sarpabuddhiryathā rajau śuktau vārajatabhramaḥ ||38||tadvadevamidaṁ viśvaṁ vivṛtaṁ paramātmani ||rajjujñānādyathā sarpo mithyārūponivartate ||39||ātmajñānāttathā yāti mithyābhūtamidaṁ jagat||raupyabhrāntiriyaṁ yāti śuktijñānādyathā khalu ||40||jagadbhrāntiriyaṁ yāti cātmajñānātsadā tathā ||yathārajjūgabhrāntirbhavedbhedavaśājagat ||41||tathā jagadidaṁ bhrāṁtirabhyāsakalpanā jagat||


38. Due to a misperception a rope may appear to look like a snake or mother of pearl shines like silver, 39. In that way the whole universe is a projection of the transcendent self. The illusion of a snake disappears if one realises that it is just a rope, in the same way the illusion of a universe disappears if knowledge of the self sets in. 40. In the same manner the illusion of a piece of silver disappears if the sea shell is realised, the illusion of the the world disappears with the arising of selfknowledge. 41. It is as if a posionous makeup is used on the eyes and as a result bamboo appears like snakes in the same way the coloring of Habit and Imagination creates the whole world.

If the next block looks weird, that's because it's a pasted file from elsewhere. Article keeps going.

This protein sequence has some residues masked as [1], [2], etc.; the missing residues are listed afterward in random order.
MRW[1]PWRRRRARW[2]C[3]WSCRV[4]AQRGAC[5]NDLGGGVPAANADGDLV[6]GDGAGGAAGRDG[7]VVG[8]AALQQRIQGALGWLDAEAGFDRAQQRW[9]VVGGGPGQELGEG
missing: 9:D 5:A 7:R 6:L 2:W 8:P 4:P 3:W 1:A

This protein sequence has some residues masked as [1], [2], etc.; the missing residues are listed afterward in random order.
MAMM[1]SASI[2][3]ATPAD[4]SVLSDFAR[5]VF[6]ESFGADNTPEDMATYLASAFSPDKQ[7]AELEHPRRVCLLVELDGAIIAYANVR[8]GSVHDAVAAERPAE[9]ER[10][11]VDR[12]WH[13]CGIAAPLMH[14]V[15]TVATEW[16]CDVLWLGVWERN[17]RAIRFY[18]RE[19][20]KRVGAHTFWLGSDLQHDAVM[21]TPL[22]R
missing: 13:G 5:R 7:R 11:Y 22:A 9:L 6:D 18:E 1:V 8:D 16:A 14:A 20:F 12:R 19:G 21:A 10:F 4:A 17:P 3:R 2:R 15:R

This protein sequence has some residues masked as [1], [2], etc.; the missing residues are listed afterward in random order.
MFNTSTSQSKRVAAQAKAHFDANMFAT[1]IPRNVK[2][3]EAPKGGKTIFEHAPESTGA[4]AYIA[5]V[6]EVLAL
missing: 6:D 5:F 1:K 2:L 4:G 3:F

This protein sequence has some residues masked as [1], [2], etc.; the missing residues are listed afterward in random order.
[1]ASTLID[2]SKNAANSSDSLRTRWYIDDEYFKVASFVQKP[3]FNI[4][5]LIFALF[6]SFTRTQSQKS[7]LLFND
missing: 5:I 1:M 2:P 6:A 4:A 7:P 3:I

ātmajñānādyathā nāsti rajjujñānādbhujaṅgamaḥ ||42||yathā doṣavaśācchuklaḥ pīto bhavati nānyathā ||ajñānadoṣādātmāpi jagadbhavati dustyajam ||43||doṣanāśe yathā śuklau gṛhyate rogiṇā svayam ||śuklajñānāttathā'jñānanāśādātmā tathā kṛtaḥ || 44||


42. As the knowledge of the Rope causes the snake to disappear it will happen to all Illusions when the one self is recognized. 43. As if by Sickness our eyes turn yellow, everything  white colored appears yellowish, in that way the world exists, just virtually projected on the transcendent self, an illuson that is difficult to remove. 44. If the jellow tint of the eyes is healed white is again recognized as white by the patient, the same thing happens to us in the very moment the illusion is destroyed and the true nature of the self is realised.